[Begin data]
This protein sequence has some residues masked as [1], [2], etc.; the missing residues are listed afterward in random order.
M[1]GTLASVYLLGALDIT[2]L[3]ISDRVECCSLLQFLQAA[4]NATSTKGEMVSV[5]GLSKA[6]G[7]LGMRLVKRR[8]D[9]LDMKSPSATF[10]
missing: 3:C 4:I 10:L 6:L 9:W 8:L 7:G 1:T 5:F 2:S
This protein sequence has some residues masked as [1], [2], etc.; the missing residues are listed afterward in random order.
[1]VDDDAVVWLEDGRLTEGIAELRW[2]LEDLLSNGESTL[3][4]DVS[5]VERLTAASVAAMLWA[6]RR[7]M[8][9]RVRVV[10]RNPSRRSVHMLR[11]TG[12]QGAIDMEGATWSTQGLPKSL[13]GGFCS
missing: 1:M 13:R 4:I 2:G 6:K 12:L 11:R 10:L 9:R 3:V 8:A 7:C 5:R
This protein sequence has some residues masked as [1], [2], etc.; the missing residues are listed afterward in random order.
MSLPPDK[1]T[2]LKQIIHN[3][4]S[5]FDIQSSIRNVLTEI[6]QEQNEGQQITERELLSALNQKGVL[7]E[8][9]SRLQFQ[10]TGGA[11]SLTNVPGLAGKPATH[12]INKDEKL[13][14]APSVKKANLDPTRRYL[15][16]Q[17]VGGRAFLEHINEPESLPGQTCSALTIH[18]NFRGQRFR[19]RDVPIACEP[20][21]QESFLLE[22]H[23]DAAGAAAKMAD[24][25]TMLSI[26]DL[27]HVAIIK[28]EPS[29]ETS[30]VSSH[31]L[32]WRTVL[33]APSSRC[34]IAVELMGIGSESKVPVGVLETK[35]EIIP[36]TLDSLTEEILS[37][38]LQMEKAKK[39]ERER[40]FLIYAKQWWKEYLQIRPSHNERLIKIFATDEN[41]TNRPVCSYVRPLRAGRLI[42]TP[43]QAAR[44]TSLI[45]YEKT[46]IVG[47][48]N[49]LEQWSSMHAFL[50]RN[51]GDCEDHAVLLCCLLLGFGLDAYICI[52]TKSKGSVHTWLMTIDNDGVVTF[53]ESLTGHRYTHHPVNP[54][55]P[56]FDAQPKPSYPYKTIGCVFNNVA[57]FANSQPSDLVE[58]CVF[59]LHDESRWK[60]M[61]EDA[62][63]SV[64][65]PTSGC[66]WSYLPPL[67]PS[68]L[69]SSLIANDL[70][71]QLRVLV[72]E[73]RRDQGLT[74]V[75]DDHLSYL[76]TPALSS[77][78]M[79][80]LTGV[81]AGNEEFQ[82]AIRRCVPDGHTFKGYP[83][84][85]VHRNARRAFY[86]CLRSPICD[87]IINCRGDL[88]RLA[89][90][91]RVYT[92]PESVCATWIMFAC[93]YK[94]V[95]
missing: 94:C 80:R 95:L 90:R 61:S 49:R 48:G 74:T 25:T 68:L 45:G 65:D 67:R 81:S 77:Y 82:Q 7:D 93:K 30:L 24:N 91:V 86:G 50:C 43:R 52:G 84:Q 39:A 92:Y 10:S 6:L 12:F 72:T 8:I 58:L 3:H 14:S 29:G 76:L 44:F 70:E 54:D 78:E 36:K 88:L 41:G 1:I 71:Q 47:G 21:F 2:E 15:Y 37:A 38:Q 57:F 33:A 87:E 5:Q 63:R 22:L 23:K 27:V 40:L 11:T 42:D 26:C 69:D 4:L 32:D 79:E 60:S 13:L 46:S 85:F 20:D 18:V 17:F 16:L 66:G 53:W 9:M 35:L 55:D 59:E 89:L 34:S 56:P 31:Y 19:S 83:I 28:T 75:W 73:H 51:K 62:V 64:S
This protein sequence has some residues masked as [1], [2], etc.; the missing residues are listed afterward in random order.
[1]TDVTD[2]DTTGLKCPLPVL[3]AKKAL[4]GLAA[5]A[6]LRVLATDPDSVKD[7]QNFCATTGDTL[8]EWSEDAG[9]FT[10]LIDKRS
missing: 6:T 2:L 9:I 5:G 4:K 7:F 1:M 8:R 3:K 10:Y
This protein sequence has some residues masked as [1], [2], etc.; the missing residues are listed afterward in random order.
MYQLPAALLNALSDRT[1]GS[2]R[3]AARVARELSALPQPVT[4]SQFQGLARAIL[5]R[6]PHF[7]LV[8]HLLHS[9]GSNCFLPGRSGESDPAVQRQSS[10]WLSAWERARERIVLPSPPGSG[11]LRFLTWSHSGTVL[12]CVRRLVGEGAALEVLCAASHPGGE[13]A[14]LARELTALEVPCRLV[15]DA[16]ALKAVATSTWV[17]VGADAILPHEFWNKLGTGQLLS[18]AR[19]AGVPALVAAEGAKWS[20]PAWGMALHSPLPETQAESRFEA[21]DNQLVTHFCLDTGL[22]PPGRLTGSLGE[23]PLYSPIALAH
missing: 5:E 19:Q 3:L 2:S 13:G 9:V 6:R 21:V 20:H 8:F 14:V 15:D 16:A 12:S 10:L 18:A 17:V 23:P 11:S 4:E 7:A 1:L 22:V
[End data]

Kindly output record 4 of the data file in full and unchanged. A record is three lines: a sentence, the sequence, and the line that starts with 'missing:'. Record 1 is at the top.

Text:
This protein sequence has some residues masked as [1], [2], etc.; the missing residues are listed afterward in random order.
[1]TDVTD[2]DTTGLKCPLPVL[3]AKKAL[4]GLAA[5]A[6]LRVLATDPDSVKD[7]QNFCATTGDTL[8]EWSEDAG[9]FT[10]LIDKRS
missing: 6:T 2:L 9:I 5:G 4:K 7:F 1:M 8:R 3:K 10:Y